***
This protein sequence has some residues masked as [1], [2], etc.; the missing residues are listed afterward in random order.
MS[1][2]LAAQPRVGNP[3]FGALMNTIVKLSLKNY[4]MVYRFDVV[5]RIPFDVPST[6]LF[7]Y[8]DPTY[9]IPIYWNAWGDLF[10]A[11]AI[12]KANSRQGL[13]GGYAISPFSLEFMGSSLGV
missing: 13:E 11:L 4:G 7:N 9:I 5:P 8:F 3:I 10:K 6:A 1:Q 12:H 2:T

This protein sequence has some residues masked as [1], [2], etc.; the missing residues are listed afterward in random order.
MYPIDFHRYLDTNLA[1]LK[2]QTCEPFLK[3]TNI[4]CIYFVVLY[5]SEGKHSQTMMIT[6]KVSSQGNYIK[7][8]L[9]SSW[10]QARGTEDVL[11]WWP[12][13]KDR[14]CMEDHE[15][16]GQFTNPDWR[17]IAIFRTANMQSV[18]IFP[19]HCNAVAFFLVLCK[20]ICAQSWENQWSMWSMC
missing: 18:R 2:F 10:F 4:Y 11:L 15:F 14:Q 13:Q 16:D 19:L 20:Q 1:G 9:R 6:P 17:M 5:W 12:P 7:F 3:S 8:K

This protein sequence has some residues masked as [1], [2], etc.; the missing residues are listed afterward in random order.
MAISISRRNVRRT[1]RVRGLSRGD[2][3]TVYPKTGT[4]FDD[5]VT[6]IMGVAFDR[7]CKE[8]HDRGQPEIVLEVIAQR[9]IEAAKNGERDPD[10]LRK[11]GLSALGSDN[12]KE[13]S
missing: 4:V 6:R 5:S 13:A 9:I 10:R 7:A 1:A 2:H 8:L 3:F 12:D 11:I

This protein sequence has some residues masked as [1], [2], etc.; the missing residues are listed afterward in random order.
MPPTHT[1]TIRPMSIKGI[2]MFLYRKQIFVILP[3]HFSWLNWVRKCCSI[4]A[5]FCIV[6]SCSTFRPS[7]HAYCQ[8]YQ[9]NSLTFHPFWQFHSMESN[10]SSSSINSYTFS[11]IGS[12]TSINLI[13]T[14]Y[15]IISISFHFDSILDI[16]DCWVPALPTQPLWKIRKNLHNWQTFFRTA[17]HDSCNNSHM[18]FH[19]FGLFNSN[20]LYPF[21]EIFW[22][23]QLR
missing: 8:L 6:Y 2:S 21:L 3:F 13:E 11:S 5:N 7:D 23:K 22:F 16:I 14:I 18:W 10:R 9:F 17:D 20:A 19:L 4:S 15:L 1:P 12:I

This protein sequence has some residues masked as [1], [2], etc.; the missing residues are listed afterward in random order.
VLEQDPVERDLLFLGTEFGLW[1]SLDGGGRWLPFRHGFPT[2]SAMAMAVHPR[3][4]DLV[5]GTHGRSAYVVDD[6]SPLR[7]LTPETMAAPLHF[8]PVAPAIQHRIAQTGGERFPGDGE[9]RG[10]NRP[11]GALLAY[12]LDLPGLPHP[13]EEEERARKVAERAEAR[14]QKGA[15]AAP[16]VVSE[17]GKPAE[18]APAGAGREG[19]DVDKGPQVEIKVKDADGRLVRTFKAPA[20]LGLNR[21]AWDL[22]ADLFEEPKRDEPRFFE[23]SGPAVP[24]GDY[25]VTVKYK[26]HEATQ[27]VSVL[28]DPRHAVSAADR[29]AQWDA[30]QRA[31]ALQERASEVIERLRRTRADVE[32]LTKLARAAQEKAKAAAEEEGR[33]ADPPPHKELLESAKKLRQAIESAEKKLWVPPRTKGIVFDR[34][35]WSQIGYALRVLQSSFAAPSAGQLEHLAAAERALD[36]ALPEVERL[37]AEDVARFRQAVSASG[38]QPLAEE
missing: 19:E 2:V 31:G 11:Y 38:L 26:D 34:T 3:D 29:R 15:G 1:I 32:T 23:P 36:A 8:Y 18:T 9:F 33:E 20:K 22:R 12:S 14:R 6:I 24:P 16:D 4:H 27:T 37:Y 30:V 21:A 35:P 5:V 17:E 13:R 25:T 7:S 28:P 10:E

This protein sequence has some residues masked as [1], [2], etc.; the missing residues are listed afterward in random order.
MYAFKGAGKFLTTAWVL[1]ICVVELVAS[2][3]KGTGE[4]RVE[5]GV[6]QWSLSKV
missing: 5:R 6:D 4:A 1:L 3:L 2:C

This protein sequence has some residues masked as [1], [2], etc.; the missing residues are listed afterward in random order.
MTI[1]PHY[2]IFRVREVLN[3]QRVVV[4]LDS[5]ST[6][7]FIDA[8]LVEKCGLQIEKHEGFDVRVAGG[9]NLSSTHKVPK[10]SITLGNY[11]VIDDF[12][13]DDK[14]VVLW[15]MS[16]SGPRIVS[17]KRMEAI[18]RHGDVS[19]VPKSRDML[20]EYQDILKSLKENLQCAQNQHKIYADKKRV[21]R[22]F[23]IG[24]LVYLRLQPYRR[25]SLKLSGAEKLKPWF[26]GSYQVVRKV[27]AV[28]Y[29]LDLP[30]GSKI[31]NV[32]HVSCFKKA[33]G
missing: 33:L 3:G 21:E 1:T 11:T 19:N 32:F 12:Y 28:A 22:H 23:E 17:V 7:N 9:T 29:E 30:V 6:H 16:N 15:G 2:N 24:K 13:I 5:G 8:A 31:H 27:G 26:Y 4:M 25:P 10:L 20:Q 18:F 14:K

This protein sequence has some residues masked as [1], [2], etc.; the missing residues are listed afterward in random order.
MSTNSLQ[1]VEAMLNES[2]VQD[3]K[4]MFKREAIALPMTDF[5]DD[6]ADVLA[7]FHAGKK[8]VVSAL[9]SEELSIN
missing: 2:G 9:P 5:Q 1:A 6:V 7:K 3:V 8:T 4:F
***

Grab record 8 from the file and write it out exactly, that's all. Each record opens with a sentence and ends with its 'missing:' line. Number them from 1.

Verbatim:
This protein sequence has some residues masked as [1], [2], etc.; the missing residues are listed afterward in random order.
MSTNSLQ[1]VEAMLNES[2]VQD[3]K[4]MFKREAIALPMTDF[5]DD[6]ADVLA[7]FHAGKK[8]VVSAL[9]SEELSIN
missing: 2:G 9:P 5:Q 1:A 6:V 7:K 3:V 8:T 4:F